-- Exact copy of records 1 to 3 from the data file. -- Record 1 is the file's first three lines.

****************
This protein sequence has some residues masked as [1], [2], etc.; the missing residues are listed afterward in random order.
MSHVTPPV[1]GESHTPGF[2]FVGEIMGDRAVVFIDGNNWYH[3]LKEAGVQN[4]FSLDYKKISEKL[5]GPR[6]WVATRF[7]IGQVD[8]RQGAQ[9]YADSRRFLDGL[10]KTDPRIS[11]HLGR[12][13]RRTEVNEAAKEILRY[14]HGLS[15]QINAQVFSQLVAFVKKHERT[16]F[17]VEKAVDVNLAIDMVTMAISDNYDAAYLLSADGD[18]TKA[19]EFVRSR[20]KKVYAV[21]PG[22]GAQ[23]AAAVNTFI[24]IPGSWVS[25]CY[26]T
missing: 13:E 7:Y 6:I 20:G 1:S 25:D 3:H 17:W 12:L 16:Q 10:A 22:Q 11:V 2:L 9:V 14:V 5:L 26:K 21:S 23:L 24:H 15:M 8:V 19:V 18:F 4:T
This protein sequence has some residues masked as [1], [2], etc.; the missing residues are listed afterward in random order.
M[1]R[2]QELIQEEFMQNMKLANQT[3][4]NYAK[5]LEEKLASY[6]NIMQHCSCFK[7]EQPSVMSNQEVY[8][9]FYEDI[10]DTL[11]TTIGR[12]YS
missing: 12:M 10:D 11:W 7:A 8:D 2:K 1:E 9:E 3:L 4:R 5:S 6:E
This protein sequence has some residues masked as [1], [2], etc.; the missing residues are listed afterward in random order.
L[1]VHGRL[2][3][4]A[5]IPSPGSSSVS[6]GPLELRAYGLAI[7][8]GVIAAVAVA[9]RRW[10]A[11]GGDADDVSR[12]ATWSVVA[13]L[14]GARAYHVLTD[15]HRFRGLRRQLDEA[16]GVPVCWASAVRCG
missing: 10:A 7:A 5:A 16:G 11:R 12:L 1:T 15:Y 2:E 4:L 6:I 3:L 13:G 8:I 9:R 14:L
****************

This protein sequence has some residues masked as [1], [2], etc.; the missing residues are listed afterward in random order.
MSHVTPPV[1]GESHTPGF[2]FVGEIMGDRAVVFIDGNNWYH[3]LKEAGVQN[4]FSLDYKKISEKL[5]GPR[6]WVATRF[7]IGQVD[8]RQGAQ[9]YADSRRFLDGL[10]KTDPRIS[11]HLGR[12][13]RRTEVNEAAKEILRY[14]HGLS[15]QINAQVFSQLVAFVKKHERT[16]F[17]VEKAVDVNLAIDMVTMAISDNYDAAYLLSADGD[18]TKA[19]EFVRSR[20]KKVYAV[21]PG[22]GAQ[23]AAAVNTFI[24]IPGSWVS[25]CY[26]T
missing: 13:E 7:Y 6:I 20:G 1:S 25:D 3:H 17:W 12:L 16:Q 10:A 22:Q 11:V 2:L 9:V 14:V 5:L 26:K 21:S 23:L 24:H 15:M 8:V 19:V 18:F 4:T
This protein sequence has some residues masked as [1], [2], etc.; the missing residues are listed afterward in random order.
M[1]R[2]QELIQEEFMQNMKLANQT[3][4]NYAK[5]LEEKLASY[6]NIMQHCSCFK[7]EQPSVMSNQEVY[8][9]FYEDI[10]DTL[11]TTIGR[12]YS
missing: 12:M 10:D 11:W 7:A 8:D 2:K 1:E 9:E 3:L 4:R 5:S 6:E
This protein sequence has some residues masked as [1], [2], etc.; the missing residues are listed afterward in random order.
L[1]VHGRL[2][3][4]A[5]IPSPGSSSVS[6]GPLELRAYGLAI[7][8]GVIAAVAVA[9]RRW[10]A[11]GGDADDVSR[12]ATWSVVA[13]L[14]GARAYHVLTD[15]HRFRGLRRQLDEA[16]GVPVCWASAVRCG
missing: 10:A 7:A 5:A 16:G 11:R 12:L 1:T 15:Y 2:E 4:L 6:I 3:L 13:G 8:I 9:R 14:L